On July 10, 2014 the official state broadcasting TV channel in China, the China Central Television network (CCTV),  recently issued a report on these "youhuitong" money transfer programs, accusing some banks of acting inappropriately in providing services to help wealthy Chinese citizens to convert large sums of currency and transfer them abroad to invest in the U.S. EB-5 investor immigration program. Although the report has been withdrawn since then, the banks have temporarily suspended the youhuitong unlimited-transfer programs.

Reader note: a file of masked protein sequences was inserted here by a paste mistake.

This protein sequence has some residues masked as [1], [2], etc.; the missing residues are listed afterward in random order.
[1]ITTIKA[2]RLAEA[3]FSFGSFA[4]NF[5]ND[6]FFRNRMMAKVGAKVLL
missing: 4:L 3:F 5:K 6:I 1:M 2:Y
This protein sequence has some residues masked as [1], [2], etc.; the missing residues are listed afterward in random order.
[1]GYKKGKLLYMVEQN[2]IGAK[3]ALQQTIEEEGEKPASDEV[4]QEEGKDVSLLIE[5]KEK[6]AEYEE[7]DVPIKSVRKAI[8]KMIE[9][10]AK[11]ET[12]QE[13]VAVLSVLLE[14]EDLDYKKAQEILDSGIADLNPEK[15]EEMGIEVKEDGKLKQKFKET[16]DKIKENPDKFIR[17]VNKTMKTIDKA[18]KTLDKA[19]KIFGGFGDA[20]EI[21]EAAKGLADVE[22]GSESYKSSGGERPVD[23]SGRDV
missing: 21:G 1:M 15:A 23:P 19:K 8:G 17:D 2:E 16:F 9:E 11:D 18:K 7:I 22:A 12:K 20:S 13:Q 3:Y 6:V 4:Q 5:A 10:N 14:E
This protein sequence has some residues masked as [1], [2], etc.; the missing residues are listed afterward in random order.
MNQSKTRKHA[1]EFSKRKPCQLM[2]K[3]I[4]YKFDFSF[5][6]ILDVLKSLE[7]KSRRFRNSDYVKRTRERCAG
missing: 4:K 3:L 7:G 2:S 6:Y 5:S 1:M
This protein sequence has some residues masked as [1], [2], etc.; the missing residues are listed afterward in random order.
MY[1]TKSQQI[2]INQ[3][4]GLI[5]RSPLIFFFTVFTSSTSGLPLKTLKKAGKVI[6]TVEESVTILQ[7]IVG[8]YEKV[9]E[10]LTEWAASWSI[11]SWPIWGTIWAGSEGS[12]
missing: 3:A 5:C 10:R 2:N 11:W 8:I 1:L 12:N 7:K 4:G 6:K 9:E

Some U.S. and overseas commentators and media speculate that the CCTV report was politically motivated.  Because of the demand for the EB-5 investment visas has been on the rise in recent years, it is possible that this type of "youhuitong" programs will re-surface again later on to facilitate investors to transfer funds to overseas countries for investment purposes.


Thursday, July 31, 2014

More nurses will qualify for H-1B under new USCIS Policy

Under new guidance released by USCIS on the H-1B specialty occupation program, it is now easier for foreign nurses to be qualified for the H-1B visa. The key issue is whether the position offered to the foreign nurse qualifies as an H-1B "specialty occupation".

The H-1B Specialty Occupation